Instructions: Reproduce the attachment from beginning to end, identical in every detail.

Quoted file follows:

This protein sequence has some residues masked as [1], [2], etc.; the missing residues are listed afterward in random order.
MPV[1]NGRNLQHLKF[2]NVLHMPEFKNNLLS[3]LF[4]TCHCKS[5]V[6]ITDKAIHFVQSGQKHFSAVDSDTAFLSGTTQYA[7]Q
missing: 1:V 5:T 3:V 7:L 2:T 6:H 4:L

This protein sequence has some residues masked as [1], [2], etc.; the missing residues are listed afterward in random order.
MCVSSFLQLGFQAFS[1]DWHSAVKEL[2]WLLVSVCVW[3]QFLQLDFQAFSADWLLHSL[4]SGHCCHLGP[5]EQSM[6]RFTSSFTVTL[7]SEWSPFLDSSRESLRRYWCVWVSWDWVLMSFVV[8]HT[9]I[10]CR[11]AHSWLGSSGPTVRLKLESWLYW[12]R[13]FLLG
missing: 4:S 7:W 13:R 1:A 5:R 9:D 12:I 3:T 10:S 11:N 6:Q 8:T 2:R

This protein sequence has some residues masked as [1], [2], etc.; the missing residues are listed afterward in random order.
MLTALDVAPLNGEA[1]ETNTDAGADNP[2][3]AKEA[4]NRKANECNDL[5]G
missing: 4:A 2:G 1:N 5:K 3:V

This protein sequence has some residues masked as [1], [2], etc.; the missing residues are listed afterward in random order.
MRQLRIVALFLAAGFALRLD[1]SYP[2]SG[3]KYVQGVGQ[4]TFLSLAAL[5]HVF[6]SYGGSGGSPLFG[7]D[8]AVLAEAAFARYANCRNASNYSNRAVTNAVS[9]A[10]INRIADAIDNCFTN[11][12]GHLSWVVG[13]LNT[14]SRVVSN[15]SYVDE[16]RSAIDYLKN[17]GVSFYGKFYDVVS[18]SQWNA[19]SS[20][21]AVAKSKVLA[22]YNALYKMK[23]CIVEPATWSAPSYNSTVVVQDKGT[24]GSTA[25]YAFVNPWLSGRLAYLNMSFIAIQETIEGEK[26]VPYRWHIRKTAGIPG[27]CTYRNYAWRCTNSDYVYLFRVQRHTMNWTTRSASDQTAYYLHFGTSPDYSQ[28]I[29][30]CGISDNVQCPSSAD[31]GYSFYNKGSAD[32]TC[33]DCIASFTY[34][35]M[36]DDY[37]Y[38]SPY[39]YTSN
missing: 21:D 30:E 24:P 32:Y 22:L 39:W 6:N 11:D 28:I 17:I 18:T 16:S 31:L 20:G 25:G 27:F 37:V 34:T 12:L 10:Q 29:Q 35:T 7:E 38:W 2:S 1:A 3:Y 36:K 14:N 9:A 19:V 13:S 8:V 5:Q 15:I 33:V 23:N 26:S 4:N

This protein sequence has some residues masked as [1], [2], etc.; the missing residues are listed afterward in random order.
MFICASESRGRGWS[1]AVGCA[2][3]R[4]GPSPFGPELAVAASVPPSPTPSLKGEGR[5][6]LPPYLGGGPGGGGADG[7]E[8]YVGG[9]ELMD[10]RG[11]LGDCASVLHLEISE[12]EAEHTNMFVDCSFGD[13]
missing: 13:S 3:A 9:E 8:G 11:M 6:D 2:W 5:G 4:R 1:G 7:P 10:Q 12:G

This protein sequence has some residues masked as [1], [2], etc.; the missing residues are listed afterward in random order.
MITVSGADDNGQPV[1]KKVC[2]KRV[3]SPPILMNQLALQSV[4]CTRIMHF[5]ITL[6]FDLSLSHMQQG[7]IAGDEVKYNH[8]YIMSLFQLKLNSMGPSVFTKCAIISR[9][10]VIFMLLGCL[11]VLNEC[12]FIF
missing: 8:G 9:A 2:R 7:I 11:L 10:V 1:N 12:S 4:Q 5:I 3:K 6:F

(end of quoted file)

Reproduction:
This protein sequence has some residues masked as [1], [2], etc.; the missing residues are listed afterward in random order.
MPV[1]NGRNLQHLKF[2]NVLHMPEFKNNLLS[3]LF[4]TCHCKS[5]V[6]ITDKAIHFVQSGQKHFSAVDSDTAFLSGTTQYA[7]Q
missing: 1:V 5:T 3:V 7:L 2:T 6:H 4:L

This protein sequence has some residues masked as [1], [2], etc.; the missing residues are listed afterward in random order.
MCVSSFLQLGFQAFS[1]DWHSAVKEL[2]WLLVSVCVW[3]QFLQLDFQAFSADWLLHSL[4]SGHCCHLGP[5]EQSM[6]RFTSSFTVTL[7]SEWSPFLDSSRESLRRYWCVWVSWDWVLMSFVV[8]HT[9]I[10]CR[11]AHSWLGSSGPTVRLKLESWLYW[12]R[13]FLLG
missing: 4:S 7:W 13:R 1:A 5:R 9:D 12:I 3:T 10:S 11:N 6:Q 8:T 2:R

This protein sequence has some residues masked as [1], [2], etc.; the missing residues are listed afterward in random order.
MLTALDVAPLNGEA[1]ETNTDAGADNP[2][3]AKEA[4]NRKANECNDL[5]G
missing: 4:A 2:G 1:N 5:K 3:V

This protein sequence has some residues masked as [1], [2], etc.; the missing residues are listed afterward in random order.
MRQLRIVALFLAAGFALRLD[1]SYP[2]SG[3]KYVQGVGQ[4]TFLSLAAL[5]HVF[6]SYGGSGGSPLFG[7]D[8]AVLAEAAFARYANCRNASNYSNRAVTNAVS[9]A[10]INRIADAIDNCFTN[11][12]GHLSWVVG[13]LNT[14]SRVVSN[15]SYVDE[16]RSAIDYLKN[17]GVSFYGKFYDVVS[18]SQWNA[19]SS[20][21]AVAKSKVLA[22]YNALYKMK[23]CIVEPATWSAPSYNSTVVVQDKGT[24]GSTA[25]YAFVNPWLSGRLAYLNMSFIAIQETIEGEK[26]VPYRWHIRKTAGIPG[27]CTYRNYAWRCTNSDYVYLFRVQRHTMNWTTRSASDQTAYYLHFGTSPDYSQ[28]I[29][30]CGISDNVQCPSSAD[31]GYSFYNKGSAD[32]TC[33]DCIASFTY[34][35]M[36]DDY[37]Y[38]SPY[39]YTSN
missing: 21:D 30:E 24:P 32:Y 22:L 39:W 6:N 11:D 28:I 17:I 18:T 16:S 31:L 20:G 25:G 27:F 37:V 34:T 12:L 10:Q 29:Q 35:T 7:E 38:W 2:S 1:A 3:Y 36:K 14:N 9:A 19:V 13:S 8:V 5:Q 15:I 33:V 23:N 26:S 4:N

This protein sequence has some residues masked as [1], [2], etc.; the missing residues are listed afterward in random order.
MFICASESRGRGWS[1]AVGCA[2][3]R[4]GPSPFGPELAVAASVPPSPTPSLKGEGR[5][6]LPPYLGGGPGGGGADG[7]E[8]YVGG[9]ELMD[10]RG[11]LGDCASVLHLEISE[12]EAEHTNMFVDCSFGD[13]
missing: 13:S 3:A 9:E 8:G 11:M 6:D 2:W 5:G 4:R 1:G 7:P 10:Q 12:G

This protein sequence has some residues masked as [1], [2], etc.; the missing residues are listed afterward in random order.
MITVSGADDNGQPV[1]KKVC[2]KRV[3]SPPILMNQLALQSV[4]CTRIMHF[5]ITL[6]FDLSLSHMQQG[7]IAGDEVKYNH[8]YIMSLFQLKLNSMGPSVFTKCAIISR[9][10]VIFMLLGCL[11]VLNEC[12]FIF
missing: 8:G 9:A 2:R 7:I 11:L 10:V 1:N 12:S 4:Q 5:I 3:K 6:F